Portrait photography lighting

Lighting for portrait photography: Put your portraits in the right light

Portrait photography is one of the most popular genres of photography and is associated with a high level of fascination. Good portrait photos are atmospheric and convey the essence of the person being photographed. Effective recordings can be made outdoor, for example, but the studio also offers many opportunities for professional portrait photos.

In order to take beautiful portraits, there is a large selection of aids for photographers in stores - especially for setting up portrait lighting. But although lighting is very important for portrait photography, beginners do not necessarily need an extensive arsenal of equipment. It is of great importance to know the basics of portrait lighting and to choose your equipment for portrait photography appropriately. Read here how to work properly with light when taking portraits and what you should pay attention to in this regard.


The important things first

• There are different types of lighting for portrait photography, such as daylight, clip-on flash, studio flash and continuous light.
• Not only the types of light influence the image effect, but also the set-up for the portrait lighting - that is, the position of the individual light sources.
• Depending on which lighting technology you choose, very different effects can be achieved in the portrait and you can emphasize or conceal certain areas.

What types of light are there?

First of all, it is interesting to know which types of light exist for portrait lighting. A basic distinction is made between daylight, clip-on flash, studio flash and continuous light for portrait photography.

Daylight (Available Light)

For portraits outdoors, daylight is often sufficient as a light source. Natural sunlight - possibly in addition to a reflector - makes portraits look atmospheric. Here you can experiment a lot and, for example, take portraits against the sun. A reflector ensures that the face is evenly illuminated against the somewhat burnt-out background. This creates an attractive impression.

In the photo studio, too, natural daylight can at least be used in addition to artificial light. The natural light makes the portrait look soft and atmospheric. Of course, you need a window to use the daylight. The problem is that natural light is not as controllable as artificial light. Beginners in particular often have difficulties working with the daylight. The rule here is: Practice makes perfect. Don't give up just because you can't implement your ideas right from the start. Try different set-ups and improve your result until you are satisfied.

Attachment flash

The camera's internal flash is unsuitable for portrait photography, but a clip-on flash can achieve acceptable results. It is more powerful and properly illuminates the scene in front of the camera. In addition, it offers you more flexibility than the internal flash, as it can usually be swiveled. For example, you can flash against the ceiling to provide softer lighting. The clip-on flash is ideal for small photo studios. It can be easily mounted on the camera and is immediately ready for use. Often you can also use the clip-on flash individually. Only in larger photo studios is this flash often not powerful enough.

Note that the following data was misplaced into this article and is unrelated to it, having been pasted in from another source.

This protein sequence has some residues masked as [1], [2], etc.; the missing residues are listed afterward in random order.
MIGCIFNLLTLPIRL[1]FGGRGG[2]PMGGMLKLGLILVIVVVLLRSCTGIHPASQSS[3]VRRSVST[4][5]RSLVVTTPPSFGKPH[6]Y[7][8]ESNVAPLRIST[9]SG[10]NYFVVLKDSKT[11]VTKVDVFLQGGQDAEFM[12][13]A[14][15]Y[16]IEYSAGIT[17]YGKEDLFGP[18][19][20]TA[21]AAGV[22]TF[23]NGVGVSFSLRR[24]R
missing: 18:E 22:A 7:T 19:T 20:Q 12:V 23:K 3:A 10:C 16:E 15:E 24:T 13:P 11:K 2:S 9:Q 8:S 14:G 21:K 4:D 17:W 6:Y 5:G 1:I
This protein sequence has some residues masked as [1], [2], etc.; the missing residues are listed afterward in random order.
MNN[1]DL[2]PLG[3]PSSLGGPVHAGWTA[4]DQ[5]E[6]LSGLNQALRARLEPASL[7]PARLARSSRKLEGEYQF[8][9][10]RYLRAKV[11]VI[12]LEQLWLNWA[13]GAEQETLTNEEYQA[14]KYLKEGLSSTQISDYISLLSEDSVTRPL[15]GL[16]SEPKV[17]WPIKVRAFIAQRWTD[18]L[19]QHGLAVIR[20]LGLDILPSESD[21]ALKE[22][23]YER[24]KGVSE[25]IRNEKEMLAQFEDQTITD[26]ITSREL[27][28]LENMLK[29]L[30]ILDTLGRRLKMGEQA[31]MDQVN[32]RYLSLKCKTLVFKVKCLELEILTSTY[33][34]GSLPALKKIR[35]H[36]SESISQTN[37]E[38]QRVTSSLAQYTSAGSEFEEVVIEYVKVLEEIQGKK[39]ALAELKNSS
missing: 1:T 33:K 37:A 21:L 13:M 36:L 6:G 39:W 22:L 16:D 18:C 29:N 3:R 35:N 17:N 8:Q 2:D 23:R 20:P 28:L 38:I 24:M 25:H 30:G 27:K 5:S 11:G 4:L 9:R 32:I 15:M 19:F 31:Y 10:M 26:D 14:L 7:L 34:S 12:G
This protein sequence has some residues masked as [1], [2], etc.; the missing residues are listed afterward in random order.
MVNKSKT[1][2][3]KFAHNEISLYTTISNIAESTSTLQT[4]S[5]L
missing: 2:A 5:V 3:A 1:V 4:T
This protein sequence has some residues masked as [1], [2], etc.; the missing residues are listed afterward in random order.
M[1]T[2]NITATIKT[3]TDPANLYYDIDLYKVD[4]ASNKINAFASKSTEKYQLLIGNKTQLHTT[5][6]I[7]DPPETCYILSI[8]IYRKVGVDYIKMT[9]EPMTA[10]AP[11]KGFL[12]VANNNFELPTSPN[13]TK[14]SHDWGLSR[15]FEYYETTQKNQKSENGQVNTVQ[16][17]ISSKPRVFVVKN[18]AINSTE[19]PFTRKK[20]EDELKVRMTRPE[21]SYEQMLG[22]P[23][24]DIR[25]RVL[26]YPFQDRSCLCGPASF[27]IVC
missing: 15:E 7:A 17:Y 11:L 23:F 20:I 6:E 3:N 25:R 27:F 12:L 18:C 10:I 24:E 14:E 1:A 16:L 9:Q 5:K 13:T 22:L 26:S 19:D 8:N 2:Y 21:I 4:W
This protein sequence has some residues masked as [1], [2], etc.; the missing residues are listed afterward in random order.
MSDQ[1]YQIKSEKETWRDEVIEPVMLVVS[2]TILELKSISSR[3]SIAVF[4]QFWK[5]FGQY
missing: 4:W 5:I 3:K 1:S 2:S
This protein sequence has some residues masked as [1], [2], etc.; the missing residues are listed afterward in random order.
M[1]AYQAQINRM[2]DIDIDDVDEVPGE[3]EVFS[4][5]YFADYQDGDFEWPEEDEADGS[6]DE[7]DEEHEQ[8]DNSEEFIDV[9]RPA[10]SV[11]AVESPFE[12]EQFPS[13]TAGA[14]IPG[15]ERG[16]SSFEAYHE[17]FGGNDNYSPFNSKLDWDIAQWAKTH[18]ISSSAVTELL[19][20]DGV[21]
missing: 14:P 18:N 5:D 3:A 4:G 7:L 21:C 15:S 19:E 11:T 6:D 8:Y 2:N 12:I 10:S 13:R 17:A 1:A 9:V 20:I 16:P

Studio flash

In the case of a studio flash, the flash tube protrudes from the device. The light is therefore distributed in all directions. This is ideal for large photo studios. The flash can be connected to a power source and combined with different light shapers. For example, you can use softboxes, reflectors or spot attachments for your portrait lighting to specifically generate soft or hard light. Studio flashes are particularly suitable for ambitious amateur photographers or professionals, because they are designed for continuous use.

Continuous light for portrait photography

A flash only illuminates the scene at the moment of taking the picture. With a permanent light for portrait photography it is different: this light source remains switched on all the time. This is a big advantage, because you can see the effect the light has on the portrait before you take the picture. Continous Lighting can be handled flexibly and in a user-friendly manner. However, it can lead to a large amount of heat being generated in continuous operation.

Different light set-ups

Different light settings are suitable for the portrait lighting setup, with which you can get the best out of your recordings. In the next sections you will find out which light set-ups are possible for your portrait illumination.

Flat light

Flat light is the easiest option for good portrait light. The light comes directly from the front of the camera. With this lighting technology, there are hardly any shadows on the face. The complexion appears flat, the facial contours are flattened and the facial features hardly have any ups and downs. This is why the set-up is ideal if you want to correct an uneven complexion on your model. Even if you use hard light, you can take powerful photos with the flat light technique.

Paramount (butterfly light)

This lighting technique originates from film and television and was used for Hollywood productions in the 1950s. The lighting hits the person who is to be recorded from the front, but at a slightly higher level. This gives the nose a butterfly-shaped, symmetrical shadow. This is why this light set-up is also called a butterfly light. The light makes the model's eyes look expressive and highlights the cheekbones. The lips also appear fuller. The light source must not hang too high, because that would lead to dark eyes.


Split light